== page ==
The party political broadcast has come a long way since its birth in 1924, although perhaps the political and media landscape hasn't changed that much.
The first ever PPBs in the UK were made for the radio for the first general election of that year, largely as a result of Lord Reith’s paternal instinct to educate and inform the nation via his new creation, the BBC.
The rules were, each party had up to 20 minutes and each broadcast would be entirely unedited. The three major party leaders, Herbert Asquith of the Liberal Party, Stanley Baldwin of the Conservative Party and Labour’s Ramsay MacDonald each made a speech over the airwaves to the exact time allocated.
Baldwin won the election and formed the first ever Labour government, but his victory was short-lived and he lost a vote of no confidence. Another election was called for the November – and "fake news" is thought to have influenced the outcome. In another echo of our times, the Russians were believed to be behind it too.
The Conservatives then had a landslide victory over Labour and the result was said in part to be because of the "Zinoviev letter", which was published in the Daily Mail in the week running up to the election.
Supposedly written by Soviet official Grigory Zinoviev, it claimed to be a directive from the Communist International in Moscow to the Communist Party of Great Britain, and said the election of a Labour government would lead to the radicalisation of the working class.
It was a forgery – but the damage was already done. Sound familiar?
PPBs were made by the BBC for the first few decades under its public service remit and because, well, it was the country’s sole broadcaster. Being live, politicians were often cut off half way through a sentence, or else they ploughed through their points before their time was up, leaving flustered interviewers struggling to fill until the broadcast ended.
Clearly this system was never going to last, as the BBC saw the PBBs as at the very low end of their creative output and the politicians wanted the freedom to properly express themselves. A break was inevitable and the desire to take control too strong.
As PPBs proliferated not everybody thought they were a good thing. Grandees from all sides questioned their efficacy and saw them as self indulgent and a waste of money, but none were strong willed or brave enough to leave the airwaves open to the others.
Now of course, all the parties commission people outside of the main broadcasters to make their highly-professional broadcasts for them.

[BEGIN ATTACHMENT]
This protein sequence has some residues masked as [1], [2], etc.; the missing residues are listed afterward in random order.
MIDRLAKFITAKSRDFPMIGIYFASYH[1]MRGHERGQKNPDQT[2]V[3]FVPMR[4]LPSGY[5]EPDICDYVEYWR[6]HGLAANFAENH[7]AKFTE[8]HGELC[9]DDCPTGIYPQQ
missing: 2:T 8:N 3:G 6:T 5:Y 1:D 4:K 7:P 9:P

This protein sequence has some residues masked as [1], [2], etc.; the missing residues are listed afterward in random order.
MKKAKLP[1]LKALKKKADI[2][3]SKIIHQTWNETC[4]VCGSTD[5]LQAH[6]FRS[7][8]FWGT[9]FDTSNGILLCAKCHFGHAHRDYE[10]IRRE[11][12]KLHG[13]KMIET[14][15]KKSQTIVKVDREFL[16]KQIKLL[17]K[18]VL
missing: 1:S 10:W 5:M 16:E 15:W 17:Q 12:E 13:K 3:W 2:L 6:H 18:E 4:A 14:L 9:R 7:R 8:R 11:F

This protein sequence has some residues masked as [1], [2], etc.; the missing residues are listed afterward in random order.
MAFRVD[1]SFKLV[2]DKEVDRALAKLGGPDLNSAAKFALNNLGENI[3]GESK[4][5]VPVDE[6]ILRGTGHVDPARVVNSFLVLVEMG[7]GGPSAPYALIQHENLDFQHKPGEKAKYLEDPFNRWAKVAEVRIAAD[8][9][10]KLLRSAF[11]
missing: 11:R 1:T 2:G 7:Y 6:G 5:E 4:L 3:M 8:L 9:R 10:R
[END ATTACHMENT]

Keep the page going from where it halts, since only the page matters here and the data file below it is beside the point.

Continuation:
Hugh Hudson raised the bar for everybody with his effort for Neil Kinnock in 1987, but, while applauded as a film, it didn't do much in terms of votes.
Since then it has been a mixed bag, but here are some that I think stand out. Judge for yourself what they stand out for.
1.The Green Party’s slightly bizarre ‘boy band’ election broadcast for the 2015 general election cast Farage, Cameron, Clegg and Miliband as members of an all male pop group.
2. Here are the Greens again with their "grown up" politics PPB from last year. A brilliant observation on the other parties’ behavior, but perhaps lacking a call to arms for the Greens.
3. This John Major PBB from 1992 is not as compelling a watch as Kinnock’s 1987 broadcast, but arguably it did the job, helping to usher John Major and the Conservatives to power that year.
4. PPBs went comedy noir in this rather funny Labour film from 2014. The party’s 1950s sci fi spoof mocked Nick Clegg as the ‘Un-credible Shrinking Man’.
5. The late, great Pete Postlethwaite stars in this decidedly odd and rather terrifying film from 1997. Labour won the ‘97 election by a landslide, ending its 18 years in opposition.
6. I’ll finish with this Not The Nine O’Clock News spoof from 1980. You could argue that it’s not too far removed from some of the PBBs made in all seriousness these days.
It’s just a shame I can’t find footage of the 1955 Tory party PPB, one of the first on television, in which Harold Macmillan was trying to show how personal saving had increased 30 fold under the Conservatives by comparing two money boxes.
Apparently, the props designer on set didn’t realise dimensions were cubed and made one money box that was 27,000 times bigger than the other and could barely fit it in the TV studio.
John Quarrey is the founder and business director at Krow Communications.